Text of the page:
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library(happign)
library(sf)
library(tmap); tmap_mode("view") # Set map to interactive
library(dplyr)
library(ggplot2);sf_use_s2(FALSE) # Avoid problem with spherical geometry
library(purrr)
library(stars)
library(terra)

First choose a zone of interest

For the example we will work with the Camors forest. First of all we need the commune border that can be obtained from the insee code. Fortunately, happign provides a table containing all insee codes (data("cog_2023")). Then, get_apicarto_commune is used to download shape from Apicarto commune.

data("cog_2023")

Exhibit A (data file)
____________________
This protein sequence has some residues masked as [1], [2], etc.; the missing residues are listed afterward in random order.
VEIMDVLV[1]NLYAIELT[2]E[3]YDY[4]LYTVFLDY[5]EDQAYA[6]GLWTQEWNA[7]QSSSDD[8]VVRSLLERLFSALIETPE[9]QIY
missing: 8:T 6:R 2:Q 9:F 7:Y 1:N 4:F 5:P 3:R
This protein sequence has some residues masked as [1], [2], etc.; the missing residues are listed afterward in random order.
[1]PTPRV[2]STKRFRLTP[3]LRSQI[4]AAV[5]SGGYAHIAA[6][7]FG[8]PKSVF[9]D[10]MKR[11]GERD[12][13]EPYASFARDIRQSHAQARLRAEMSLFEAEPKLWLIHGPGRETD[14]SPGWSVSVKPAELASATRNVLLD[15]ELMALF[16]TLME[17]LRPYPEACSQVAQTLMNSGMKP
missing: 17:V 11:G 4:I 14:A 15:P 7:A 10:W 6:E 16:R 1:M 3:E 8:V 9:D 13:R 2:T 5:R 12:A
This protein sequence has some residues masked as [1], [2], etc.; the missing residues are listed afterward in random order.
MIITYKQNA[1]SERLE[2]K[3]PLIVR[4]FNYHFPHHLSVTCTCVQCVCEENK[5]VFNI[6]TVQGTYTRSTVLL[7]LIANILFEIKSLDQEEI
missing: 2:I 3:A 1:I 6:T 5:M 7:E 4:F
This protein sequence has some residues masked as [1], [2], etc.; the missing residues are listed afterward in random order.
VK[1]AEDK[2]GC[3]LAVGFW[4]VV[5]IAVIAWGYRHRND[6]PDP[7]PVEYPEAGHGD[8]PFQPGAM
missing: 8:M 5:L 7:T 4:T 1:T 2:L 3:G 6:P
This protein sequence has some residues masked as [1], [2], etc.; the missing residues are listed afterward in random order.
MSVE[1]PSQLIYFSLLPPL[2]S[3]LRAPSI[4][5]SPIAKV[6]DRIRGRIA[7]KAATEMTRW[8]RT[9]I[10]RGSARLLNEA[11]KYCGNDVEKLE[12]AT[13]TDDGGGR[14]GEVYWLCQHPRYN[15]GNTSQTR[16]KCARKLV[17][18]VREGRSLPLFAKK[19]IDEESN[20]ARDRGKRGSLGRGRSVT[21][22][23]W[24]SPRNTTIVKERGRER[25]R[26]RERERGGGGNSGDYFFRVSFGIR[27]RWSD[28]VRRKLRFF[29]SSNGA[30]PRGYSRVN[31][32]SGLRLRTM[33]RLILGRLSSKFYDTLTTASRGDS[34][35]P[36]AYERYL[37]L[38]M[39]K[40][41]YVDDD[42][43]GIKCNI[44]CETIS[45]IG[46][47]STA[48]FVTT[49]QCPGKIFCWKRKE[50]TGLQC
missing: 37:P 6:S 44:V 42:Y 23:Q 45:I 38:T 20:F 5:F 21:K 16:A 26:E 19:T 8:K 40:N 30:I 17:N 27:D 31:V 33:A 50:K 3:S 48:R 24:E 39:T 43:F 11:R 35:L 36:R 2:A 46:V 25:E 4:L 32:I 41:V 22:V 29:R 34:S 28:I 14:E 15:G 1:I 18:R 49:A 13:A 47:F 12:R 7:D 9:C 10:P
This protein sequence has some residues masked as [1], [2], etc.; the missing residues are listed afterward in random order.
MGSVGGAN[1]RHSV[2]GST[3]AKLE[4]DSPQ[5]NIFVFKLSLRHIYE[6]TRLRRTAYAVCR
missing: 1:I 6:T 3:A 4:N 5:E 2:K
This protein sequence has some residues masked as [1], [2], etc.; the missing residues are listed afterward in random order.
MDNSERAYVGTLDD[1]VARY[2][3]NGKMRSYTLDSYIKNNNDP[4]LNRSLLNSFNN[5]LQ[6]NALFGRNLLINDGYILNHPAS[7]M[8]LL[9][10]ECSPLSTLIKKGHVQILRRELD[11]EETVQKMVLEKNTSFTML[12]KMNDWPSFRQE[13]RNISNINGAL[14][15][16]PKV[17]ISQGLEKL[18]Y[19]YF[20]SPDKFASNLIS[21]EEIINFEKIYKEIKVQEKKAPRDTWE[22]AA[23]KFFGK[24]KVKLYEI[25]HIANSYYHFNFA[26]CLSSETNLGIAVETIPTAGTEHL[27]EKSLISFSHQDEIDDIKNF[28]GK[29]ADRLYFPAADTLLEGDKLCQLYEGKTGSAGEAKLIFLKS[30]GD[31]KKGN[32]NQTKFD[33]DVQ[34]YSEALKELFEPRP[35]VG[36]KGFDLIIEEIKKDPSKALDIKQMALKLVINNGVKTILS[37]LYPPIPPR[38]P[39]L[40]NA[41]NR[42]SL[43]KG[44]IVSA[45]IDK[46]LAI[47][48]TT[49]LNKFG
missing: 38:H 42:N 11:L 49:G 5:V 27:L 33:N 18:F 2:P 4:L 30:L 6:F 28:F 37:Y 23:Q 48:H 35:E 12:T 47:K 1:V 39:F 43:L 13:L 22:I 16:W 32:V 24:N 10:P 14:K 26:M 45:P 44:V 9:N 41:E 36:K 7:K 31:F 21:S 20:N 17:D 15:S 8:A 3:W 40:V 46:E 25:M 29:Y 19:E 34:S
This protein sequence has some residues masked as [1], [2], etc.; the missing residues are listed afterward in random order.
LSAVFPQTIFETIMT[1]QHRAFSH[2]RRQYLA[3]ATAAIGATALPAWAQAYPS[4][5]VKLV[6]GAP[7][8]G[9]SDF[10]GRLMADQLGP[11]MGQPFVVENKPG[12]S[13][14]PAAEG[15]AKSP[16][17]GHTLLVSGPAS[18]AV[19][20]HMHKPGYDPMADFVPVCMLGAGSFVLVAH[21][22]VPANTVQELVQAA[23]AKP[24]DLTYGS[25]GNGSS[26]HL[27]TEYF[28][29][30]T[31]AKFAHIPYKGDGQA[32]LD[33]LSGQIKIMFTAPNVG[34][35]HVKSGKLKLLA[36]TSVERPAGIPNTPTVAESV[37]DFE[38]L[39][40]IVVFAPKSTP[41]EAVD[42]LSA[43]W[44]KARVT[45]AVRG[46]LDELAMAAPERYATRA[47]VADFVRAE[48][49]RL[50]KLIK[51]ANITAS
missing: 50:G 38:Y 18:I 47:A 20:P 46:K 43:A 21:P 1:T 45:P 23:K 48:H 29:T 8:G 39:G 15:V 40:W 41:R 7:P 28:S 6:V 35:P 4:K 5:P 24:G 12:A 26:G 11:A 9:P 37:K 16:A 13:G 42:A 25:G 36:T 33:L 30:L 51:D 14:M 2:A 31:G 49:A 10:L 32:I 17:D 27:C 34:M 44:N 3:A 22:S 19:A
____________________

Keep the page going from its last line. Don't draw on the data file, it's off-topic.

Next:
insee_code <- cog_2023[grepl("^Camors", cog_2023$LIBELLE),1]

borders <- get_apicarto_cadastre(insee_code, type = "commune")
#> Features downloaded : 1

tm_shape(borders)+
   tm_borders()+
   tm_text("nom_com")

An other way of getting borders without apicarto is to use ECQL language to directly query IGN WFS geoservers.

borders2 <- get_wfs(layer = "LIMITES_ADMINISTRATIVES_EXPRESS.LATEST:commune",
                    spatial_filter = "intersects",
                    ecql_filter = "nom_m LIKE 'CAMORS'")
#> Features downloaded : 1

Download cadastral parcel

Cadastral parcels are essential for any forest manager Here how to download it with get_wfs.

layers <- get_layers_metadata("wfs", "parcellaire")
parcellaire_layer <- layers[15,1] # "CADASTRALPARCELS.PARCELLAIRE_EXPRESS:parcelle"

parcellaire <- get_wfs(x = borders,
                       spatial_filter = "intersects",
                       layer = parcellaire_layer)
#> Features downloaded : 1000...2000...3000...3490

tm_shape(borders)+
   tm_borders(col = "red", lwd = 2)+
tm_shape(parcellaire)+
   tm_polygons(alpha = 0)